• 2. Receive a Loan Package Notification from Office of Financial Aid (March - June)

    The Office of Financial Assistance and Employment will send you an email notification once you have been packaged.

  • 3. View Your Aid Package and Accept Your Loans (March - June)

    Your financial aid package will be posted on CaneLink. To view/accept your financial aid package, please follow the instructions outlined here

    Please note that the Office of Financial Assistance and Employment offers you the maximum amount that you are allowed to borrow, which is determined by the University’s Cost of Attendance. The Cost of Attendance is the estimated cost to attend Miami Law for the academic year and does not include summer expenses.

    Before accepting your loans, we strongly recommend that you develop a budget to determine how much you will need to cover your expenses. Please carefully consider how much money you will actually need to avoid borrowing more than you need. You do not have to accept all the loans you are offered and are encouraged not to do so, if possible, in order to minimize your debt. If you choose to borrow less loan funding than you were offered, please fill out and submit the Loan Revision Form to indicate the amount you would like to borrow, then accept your loan package on CaneLink after the revised loan amounts are reflected. You can learn more about the loan revision process here.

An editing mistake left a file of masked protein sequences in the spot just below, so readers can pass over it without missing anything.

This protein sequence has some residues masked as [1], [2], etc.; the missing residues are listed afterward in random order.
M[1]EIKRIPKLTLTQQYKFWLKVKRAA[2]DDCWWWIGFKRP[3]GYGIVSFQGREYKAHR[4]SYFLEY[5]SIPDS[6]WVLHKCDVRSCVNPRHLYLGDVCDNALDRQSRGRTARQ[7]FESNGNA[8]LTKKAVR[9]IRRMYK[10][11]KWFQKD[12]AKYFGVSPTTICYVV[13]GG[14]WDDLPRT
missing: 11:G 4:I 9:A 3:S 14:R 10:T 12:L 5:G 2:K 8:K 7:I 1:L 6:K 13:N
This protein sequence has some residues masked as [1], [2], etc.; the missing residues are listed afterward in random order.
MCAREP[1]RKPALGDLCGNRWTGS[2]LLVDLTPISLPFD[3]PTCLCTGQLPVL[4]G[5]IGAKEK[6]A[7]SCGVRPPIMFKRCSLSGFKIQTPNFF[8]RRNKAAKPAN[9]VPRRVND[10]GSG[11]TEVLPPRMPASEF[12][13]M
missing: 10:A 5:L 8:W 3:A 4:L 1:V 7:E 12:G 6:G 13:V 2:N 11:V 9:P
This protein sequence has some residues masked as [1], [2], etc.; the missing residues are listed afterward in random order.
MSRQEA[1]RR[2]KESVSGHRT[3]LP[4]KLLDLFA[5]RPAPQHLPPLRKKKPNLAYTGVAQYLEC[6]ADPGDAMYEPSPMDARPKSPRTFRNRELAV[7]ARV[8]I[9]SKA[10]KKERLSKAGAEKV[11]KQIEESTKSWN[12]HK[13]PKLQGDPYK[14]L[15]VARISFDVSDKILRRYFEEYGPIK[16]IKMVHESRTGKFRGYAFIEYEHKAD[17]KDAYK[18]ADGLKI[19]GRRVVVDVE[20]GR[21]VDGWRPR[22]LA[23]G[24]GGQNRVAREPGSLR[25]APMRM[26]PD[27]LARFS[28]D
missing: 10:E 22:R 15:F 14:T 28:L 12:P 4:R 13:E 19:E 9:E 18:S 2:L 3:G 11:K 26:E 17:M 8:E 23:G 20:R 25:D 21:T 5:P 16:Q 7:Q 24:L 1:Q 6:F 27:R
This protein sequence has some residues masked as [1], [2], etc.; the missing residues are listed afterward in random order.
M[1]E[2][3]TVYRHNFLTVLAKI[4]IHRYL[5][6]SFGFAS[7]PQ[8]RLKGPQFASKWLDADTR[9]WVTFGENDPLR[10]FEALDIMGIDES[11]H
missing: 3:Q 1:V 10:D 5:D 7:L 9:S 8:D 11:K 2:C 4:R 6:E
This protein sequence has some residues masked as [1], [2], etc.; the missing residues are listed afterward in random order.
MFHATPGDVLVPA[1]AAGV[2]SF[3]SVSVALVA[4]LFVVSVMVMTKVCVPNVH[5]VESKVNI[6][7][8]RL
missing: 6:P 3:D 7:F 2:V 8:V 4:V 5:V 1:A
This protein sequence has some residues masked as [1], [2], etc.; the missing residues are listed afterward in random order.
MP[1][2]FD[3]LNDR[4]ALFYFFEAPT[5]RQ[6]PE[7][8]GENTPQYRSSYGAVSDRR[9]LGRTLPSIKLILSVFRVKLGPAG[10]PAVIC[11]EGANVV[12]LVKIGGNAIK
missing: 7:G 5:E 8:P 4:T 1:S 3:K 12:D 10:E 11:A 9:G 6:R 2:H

Your institutional scholarship should be visible as part of your aid package. If you are an incoming law student who has been awarded an instiutional scholarship, and it is not part of your aid package, please contact the Office of Admissions for assistance. If you are a current law student with an institutional scholarship, and it is not part of your aid package, please contact Lidiette Esquivel at scholarships@law.miami.edu.

    If the Office of Financial Assistance and Employment has requested additional documentation to complete your financial aid package, it should be submitted via the Document Submission Form. Documents may include proof of citizenship, selective service requirement, amended tax return, and other documents required by the Office of Financial Assistance and Employment.